Dan Gilbert: Detroit lost Amazon bid due to 'negative reputation,' not talent shortage
DETROIT – Billionaire businessman Dan Gilbert lead Detroit's proposal to be the next home for Amazon last year -- but Amazon wasn't impressed.
Amazon released their list of the 20 finalists for their second North American headquarters last week and Detroit was left off.
The bid promised a Detroit with millions of new square footage, not just for Amazon offices, but in residential and retail space. There would have been expanded mass transit if they came, and even a ferry service between Amazon offices in Detroit and Windsor.
At the time, Gilbert released a statement saying: We are not deterred in any way, shape or form. Detroit is the most exciting city in the country right now and the momentum continues to build every single day. We have no doubt our best days are ahead of us. There are numerous large and small deals you will continue to see develop into reality in the months and years ahead."
On Wednesday, Gilbert released an email, detailing the reasons why he believes Detroit was left off the list. Here's some of what he wrote:
You may be asking yourself: “If Detroit scored well on most other criteria, then why would the lack of mass transportation alone eliminate us from making the top 20?”
After all, there are cities that made the list that are also missing adequate mass transit or other significant pieces of Amazon’s required criteria such as a major airport.
So, what is the elephant in the room?
We are still dealing with the unique radioactive-like reputational fallout of 50-60 years of economic decline, disinvestment, municipal bankruptcy, and all of the other associated negative consequences of that extraordinarily long period of time.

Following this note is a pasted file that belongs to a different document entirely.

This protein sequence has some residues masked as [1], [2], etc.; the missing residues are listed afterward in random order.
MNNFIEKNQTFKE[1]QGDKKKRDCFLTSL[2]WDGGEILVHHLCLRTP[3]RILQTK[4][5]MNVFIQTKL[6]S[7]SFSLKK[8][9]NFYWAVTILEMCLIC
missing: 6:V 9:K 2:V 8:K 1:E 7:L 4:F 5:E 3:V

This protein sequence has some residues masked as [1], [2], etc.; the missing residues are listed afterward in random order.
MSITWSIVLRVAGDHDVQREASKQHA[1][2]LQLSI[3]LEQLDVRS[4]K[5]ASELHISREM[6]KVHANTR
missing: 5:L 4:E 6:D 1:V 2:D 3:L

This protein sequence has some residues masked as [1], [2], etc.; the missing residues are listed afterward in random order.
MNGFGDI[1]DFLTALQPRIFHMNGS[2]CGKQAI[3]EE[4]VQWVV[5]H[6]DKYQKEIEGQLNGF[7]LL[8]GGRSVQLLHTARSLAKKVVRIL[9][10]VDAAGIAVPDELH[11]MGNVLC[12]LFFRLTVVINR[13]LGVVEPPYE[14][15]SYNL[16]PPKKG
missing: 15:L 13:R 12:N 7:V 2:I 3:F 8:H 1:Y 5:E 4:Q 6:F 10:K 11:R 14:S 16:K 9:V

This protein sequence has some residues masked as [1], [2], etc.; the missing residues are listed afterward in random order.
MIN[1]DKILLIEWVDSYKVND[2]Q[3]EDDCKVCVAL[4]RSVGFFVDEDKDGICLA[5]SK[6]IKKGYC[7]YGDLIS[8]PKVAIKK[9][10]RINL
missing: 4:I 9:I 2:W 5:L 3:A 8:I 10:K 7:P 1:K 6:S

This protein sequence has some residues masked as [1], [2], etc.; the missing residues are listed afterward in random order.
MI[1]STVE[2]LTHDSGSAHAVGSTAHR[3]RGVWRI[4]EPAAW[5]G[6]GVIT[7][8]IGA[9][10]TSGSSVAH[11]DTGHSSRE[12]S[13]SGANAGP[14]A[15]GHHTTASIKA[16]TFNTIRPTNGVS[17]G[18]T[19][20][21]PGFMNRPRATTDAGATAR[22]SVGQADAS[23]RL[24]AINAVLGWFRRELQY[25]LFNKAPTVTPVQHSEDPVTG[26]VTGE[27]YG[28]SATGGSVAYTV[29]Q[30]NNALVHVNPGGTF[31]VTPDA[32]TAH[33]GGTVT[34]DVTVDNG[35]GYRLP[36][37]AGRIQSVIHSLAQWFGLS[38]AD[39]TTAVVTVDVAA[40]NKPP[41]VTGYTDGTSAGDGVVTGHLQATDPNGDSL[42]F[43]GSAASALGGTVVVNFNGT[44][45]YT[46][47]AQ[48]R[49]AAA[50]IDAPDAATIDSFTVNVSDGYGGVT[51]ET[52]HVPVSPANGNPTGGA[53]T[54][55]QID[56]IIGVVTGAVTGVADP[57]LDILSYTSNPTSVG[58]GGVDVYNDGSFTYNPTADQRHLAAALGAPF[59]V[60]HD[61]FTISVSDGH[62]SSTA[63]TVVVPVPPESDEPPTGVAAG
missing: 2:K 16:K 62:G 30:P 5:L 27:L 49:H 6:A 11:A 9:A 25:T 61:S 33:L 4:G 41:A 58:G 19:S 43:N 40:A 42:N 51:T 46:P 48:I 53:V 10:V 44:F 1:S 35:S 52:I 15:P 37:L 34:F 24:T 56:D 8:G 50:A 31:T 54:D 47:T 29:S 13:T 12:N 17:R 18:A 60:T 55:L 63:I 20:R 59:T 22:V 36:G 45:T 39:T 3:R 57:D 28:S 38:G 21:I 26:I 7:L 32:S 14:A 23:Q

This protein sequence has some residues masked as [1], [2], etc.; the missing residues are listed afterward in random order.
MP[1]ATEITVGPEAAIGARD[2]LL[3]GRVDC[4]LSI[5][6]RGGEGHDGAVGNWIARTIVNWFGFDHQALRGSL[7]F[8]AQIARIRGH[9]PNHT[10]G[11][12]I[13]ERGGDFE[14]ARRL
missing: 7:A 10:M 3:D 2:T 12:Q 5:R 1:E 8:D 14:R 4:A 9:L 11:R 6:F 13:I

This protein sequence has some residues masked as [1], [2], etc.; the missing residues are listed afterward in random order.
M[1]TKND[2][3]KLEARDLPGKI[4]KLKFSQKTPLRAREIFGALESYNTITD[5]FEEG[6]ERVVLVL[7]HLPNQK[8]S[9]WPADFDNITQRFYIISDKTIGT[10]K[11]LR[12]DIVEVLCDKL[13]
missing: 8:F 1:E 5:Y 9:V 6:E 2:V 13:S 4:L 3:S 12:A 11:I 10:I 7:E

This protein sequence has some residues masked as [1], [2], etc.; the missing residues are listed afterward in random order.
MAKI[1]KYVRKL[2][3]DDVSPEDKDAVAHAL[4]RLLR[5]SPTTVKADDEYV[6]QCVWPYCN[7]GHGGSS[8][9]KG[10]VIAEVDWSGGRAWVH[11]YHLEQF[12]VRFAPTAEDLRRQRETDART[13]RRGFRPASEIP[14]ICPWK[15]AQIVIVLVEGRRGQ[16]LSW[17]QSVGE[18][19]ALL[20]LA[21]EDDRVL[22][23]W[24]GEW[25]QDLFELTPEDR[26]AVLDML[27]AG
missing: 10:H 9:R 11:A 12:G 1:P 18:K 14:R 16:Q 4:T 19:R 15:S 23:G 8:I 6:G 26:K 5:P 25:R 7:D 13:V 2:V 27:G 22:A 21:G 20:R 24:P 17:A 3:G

This lingering, negative perception has unfortunately survived our impressive progress over the last several years. It is clear that we don’t do ourselves any favors by feeding the pessimistic narrative about Detroit and our region, when this view is not anywhere near the balanced, full story. I believe this is the single largest obstacle that we face.
Outstanding state-of-the-art videos, well-packaged and eye- catching proposals, complex and generous tax incentives and highly compelling and improving metrics cannot nor will not overcome the strong negative connotations that the Detroit brand still needs to conquer.
Old, negative reputations do not die easily.
What is the solution to finally overcome the chasm between Detroit’s reputation and reality?
It will take many strategies and tactics to overcome this fundamental challenge.
One highly -effective remedy to the fallout of a half century or more of reputational damage is to bring people physically HERE to see, touch and feel the excitement, opportunity, growth and reality that is the Detroit of 2018 and beyond.
We have witnessed for ourselves, time after time, those who have recently visited the Motor City leave with a completely turned around, positive impression of our city. An impression that is light-years closer to reality than the old narrative.
There are many innovative people already in this region who are capable of developing creative strategies and tactics required to attract people to Detroit and the area.
Once we get them here, we’ve got them.
The good news is, all of the blood, sweat, and tears that went into this monumental effort will not go to waste. This process has allowed us to curate and package our region in a way that has never been done before.
Undoubtedly, this will be extraordinarily valuable to the many opportunities that are coming our way on an almost daily basis.
Much appreciation and gratitude for the time and talent that you contributed to this valiant effort. I am not sure there has been such a collaborative, purposeful and unified initiative in this region, in all of our lifetimes.
Let this mark the beginning of a new era of how Detroit does business…
Move Here. Move the World.
Read the full statement below:
Was it really a shortage of 'talent' that left Detroit off of the Amazon HQ2 shortlist? No. The 'Elephant in the Room' is the culprit. Here is the email I sent to the 60+ member Amazon Detroit Bid Committee of public & private leaders from MI & Canada: https://t.co/9gHsTZCZE1— Dan Gilbert (@cavsdan) January 24, 2018
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